“Almost every episode is based on actual happenings in our household,” she told UPI’s Vernon Scott. “It’s very adult and sophisticated.” Cynthia Lowry of the Associated Press disagreed after a viewing. “It was played far too broadly by all concerned, and was full of pretty tired situations and dialogue,” she decided, adding “Nanette Fabray is a great comedienne and seems wasted in the trifle.”

It wasn’t on the schedule for the following season. Fabray continued guest shots, especially with Carol Burnett, and appeared with some frequency on Hollywood Squares. That’s where many viewers noticed her doing sign language when announcer Kenny Williams introduced her.

Here’s a bit of an explanation from a syndicated column of Sept. 14, 1970.

Nanette To Tell Life Of The Deaf

Gannett News Service
HOLLYWOOD — The publicists call her a "lovely lady."
No argument. Nanette Fabray is, indeed, a lovely lady.
She is also a lovely busy lady. In the next month or so, starting with the Broadway musical adaptation of "George M.!" on NBC last Saturday, she is making five special appearances on television.
Among them will be a CBS documentary on deafness to be shown throughout the nation beginning Sept. 22.
In the lobby of the Ambassador Hotel, she sat on the edge of an overstuffed couch giving a demonstration in the difficulty of lip reading.
"See if you can tell what I'm saying," she said.
Her lips moved three times. Each of the words she was forming looked the same.
"Do you know what they were? Pretty, pregnant and present. They all look the same, don't they?"
Nanette Fabray believes that deaf education that concentrates solely on teaching the deaf person to speak at the expense of learning sign language is not right.
"I think the individual need of the child is what's important. Speech is lovely, but education is much more important. Speech comes when the child wants it to. And sign language is very beautiful. It has a grammar and syntax all its own. Kids learn it secretly."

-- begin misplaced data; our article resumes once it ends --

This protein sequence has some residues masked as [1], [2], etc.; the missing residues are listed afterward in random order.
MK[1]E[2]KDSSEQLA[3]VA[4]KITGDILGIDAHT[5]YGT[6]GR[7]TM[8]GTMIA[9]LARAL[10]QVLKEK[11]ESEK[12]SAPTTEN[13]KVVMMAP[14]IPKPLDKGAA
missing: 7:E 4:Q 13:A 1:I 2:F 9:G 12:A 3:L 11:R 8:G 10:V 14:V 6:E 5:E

Ask the lady who should know. She was moving toward deafness herself until her hearing was rescued in an operation.
"No one has done a program on what it's like to be deaf. In all the things that have been done they turn off the sound and you lose your audience. In this they use me as a narrator and they show a deaf person driving and going to the store and just coping in everyday situations."
It is obvious that Miss Fabray's work with the deaf is very precious to her. She talks freely about her career as comedienne and her other charitable work, but nothing matches the affection she has for talking about the deaf.
The day before, she had been appointed to the National Advisory Committee for Education of the Deaf. She had gotten congratulations from California Sen. George Murphy.
"I once made a screen test with George Murphy, so I told him now he is a senator and I'm a national advisor."
Add that advisory chore to other assignments with such groups as the National Association of Hearing and Speech Agencies, the UCLA Hearing Foundation, the New York University deafness research center, the National Theater of the Deaf, and much more.